5 minute read
15 Mortgage Terms You Need to Know Before You Apply
Posted on Dec. 28, 2022
When you’re ready to buy a home, you may find several mortgage terms that are unfamiliar or confusing. Gain confidence during the process by understanding these 15 mortgage terms.
The mortgage’s amortization refers to how scheduled payments are applied to the principal and interest. The loan’s terms, or the number of years it will take to repay the loan in full, determine how the payments are applied. Use Texell’s amortization calculator to determine what your monthly payment will cost you and how much interest you’ll pay based on the terms.
2. Annual Percentage Rate (APR)
The APR is the rate your loan will accrue interest over the term. APR includes the interest rate on the loan and other expenses applied to the mortgage, such as the origination fees or point(s).
Conducted by an unbiased appraiser, this report determines the home’s value. It’s based on an inspection, values of comparable properties, and the current market.
4. Closing Costs
The closing costs are the expenses you’ll pay when closing on your mortgage, which can be 3–6% of the loan amount. They also include the lender’s fees, title fees, appraisal fee, discount points, insurance, property tax, and interest.
5. Debt-to-income ratio
Your debt-to-income ratio is simply the relationship between how much debt you have to your income. Lenders prefer less than 36% of a debt-to-income ratio when approving a mortgage loan. This ratio also impacts your maximum mortgage payment.
6. Down Payment
The percentage of the home’s purchase price you’ll pay when closing your mortgage is your down payment. The down payment amount can range from 5–20% or more. Lenders may require that you pay additional private mortgage insurance (PMI) if your down payment is less than 20%.
7. Earnest Money
Although it’s not required for a valid real estate contract, earnest money is a good faith deposit that you make before closing to show you’re serious about the purchase. Earnest money is around 1–3% of the purchase price and protects the seller if the buyer backs out. There are contract options available that allow you to get your deposit back if certain things occur. For example; if an inspection reveals significant repairs or the appraisal is less than the sales price.
8. Escrow Account
These third-party accounts are used to either hold your earnest money before you purchase a home or to pay your monthly mortgage, insurance(s), and property taxes after you’ve secured the mortgage.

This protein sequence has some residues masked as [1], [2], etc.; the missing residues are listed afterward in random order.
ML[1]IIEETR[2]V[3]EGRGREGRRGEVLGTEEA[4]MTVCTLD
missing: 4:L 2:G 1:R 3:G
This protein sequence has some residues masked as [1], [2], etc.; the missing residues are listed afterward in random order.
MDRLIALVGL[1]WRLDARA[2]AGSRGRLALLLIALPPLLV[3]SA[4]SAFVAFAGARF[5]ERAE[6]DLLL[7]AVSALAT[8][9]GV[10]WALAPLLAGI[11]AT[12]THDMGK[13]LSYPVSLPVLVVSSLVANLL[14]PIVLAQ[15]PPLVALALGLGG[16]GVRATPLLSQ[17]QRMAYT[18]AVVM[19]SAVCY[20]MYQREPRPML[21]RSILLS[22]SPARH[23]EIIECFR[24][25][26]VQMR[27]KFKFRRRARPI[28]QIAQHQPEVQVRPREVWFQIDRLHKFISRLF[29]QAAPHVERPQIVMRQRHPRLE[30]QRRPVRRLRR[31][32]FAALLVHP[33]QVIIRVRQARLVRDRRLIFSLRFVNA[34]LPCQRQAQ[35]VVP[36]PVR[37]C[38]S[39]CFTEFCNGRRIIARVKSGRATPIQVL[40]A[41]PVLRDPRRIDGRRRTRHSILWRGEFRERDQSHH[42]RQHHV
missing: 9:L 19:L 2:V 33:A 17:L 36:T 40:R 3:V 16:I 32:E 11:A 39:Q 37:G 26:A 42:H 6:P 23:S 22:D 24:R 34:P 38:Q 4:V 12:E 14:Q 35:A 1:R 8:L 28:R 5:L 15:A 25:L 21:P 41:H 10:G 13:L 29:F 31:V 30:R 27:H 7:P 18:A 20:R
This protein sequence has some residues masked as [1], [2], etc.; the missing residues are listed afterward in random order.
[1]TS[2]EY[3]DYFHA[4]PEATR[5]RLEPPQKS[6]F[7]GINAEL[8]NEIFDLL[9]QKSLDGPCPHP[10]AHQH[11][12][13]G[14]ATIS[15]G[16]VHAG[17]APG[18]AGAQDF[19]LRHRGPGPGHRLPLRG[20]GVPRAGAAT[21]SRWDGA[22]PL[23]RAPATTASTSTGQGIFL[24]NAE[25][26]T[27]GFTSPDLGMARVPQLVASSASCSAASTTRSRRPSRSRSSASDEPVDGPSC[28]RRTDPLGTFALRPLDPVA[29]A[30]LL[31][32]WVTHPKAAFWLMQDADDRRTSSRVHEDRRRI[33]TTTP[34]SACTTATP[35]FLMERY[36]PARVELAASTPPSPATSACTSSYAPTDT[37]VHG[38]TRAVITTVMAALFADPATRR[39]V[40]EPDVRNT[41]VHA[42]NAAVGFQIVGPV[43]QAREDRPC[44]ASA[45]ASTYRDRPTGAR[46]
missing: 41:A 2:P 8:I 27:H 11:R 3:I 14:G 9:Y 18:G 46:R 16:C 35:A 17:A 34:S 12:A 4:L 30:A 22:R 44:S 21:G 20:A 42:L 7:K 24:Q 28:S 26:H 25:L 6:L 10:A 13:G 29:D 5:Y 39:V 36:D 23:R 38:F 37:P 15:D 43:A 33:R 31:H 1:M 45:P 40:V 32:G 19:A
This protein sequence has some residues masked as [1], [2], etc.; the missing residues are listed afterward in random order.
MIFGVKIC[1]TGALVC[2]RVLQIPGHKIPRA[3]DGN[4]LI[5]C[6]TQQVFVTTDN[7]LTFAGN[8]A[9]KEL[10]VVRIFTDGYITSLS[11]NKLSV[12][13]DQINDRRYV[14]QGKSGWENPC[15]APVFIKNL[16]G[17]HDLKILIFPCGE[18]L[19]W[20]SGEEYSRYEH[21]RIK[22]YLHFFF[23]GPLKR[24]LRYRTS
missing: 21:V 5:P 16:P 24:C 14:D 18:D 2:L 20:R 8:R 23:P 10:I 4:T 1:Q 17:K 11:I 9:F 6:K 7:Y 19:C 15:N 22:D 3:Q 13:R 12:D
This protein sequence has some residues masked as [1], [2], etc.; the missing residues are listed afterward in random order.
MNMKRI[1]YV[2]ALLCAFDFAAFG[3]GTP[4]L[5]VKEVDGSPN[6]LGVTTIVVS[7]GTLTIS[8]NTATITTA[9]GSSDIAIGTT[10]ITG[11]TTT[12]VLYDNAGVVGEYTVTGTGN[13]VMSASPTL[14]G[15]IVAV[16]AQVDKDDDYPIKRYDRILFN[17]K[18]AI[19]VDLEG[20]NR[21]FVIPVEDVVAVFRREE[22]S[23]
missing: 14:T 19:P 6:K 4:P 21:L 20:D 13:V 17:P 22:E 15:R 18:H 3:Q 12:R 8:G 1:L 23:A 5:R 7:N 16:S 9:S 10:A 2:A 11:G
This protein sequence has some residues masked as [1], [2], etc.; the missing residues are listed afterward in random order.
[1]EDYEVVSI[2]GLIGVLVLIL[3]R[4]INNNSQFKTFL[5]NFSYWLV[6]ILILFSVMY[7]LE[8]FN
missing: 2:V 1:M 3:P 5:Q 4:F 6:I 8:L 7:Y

9. Loan to Value (LTV)
The LTV ratio determines the risk the lender is taking and is calculated by dividing the mortgage loan amount by the value. For example, if you purchase a home valued at $200,000 and pay 20% for the down payment, your LTV would be 80% ($160,000/$200,000). PMI may be applied if the LTV ratio is higher than 80%. The lower the LTV ratio, the better your chance of getting the loan approved with a lower interest rate.
Based on your creditworthiness, a pre-approval is an offer to lend you a certain amount and is valid for 90 days. A pre-approval shows sellers you’re serious about buying and that you can secure the mortgage.
The principal is the original amount of the mortgage loan before interest, insurance, and taxes are applied. At the beginning of your mortgage, more of the monthly payment is applied to interest instead of the principal. As you make more payments, more is applied to the principal.
12. Private Mortgage Insurance (PMI)
If you make a down payment of less than 20%, PMI may be required — as the lender is taking a larger risk on the loan. PMI is between 0.5% to 1% of the mortgage and is commonly included in your monthly payment. Once your LTV ratio reaches 80%, PMI can be removed. To avoid having PMI included in your monthly payment, you can pay your PMI in one lump sum.
13. Secondary Market
Financial institutions may sell mortgage loans to a secondary market or an investor. The practice is common with mortgages. This helps lenders recover the capital they loaned to enable more loans to be sold, and it reduces lending risks. It also creates more opportunities for homebuyers to find and secure loans with lower interest rates.
The term is the number of years that the loan will be repaid. The most common mortgage loan terms are 15 and 30 years.
The property title establishes legal ownership of the home. When selling a home, the title company will research the history of ownership to ensure the seller has the legal right to sell and that the buyer will take possession without any hurdles that could prevent ownership. A deed is a legal document that proves you hold title to your home.
Whether you’re a first-time homebuyer or a seasoned real estate investor, our Home Loan Heroes are ready to help. We can assist with all types of loans, including conventional, FHA, VA, USDA, land, and jumbo. When ready to start, visit Texellhomeloans.com, text or call 254.774.5104, or email email@example.com.
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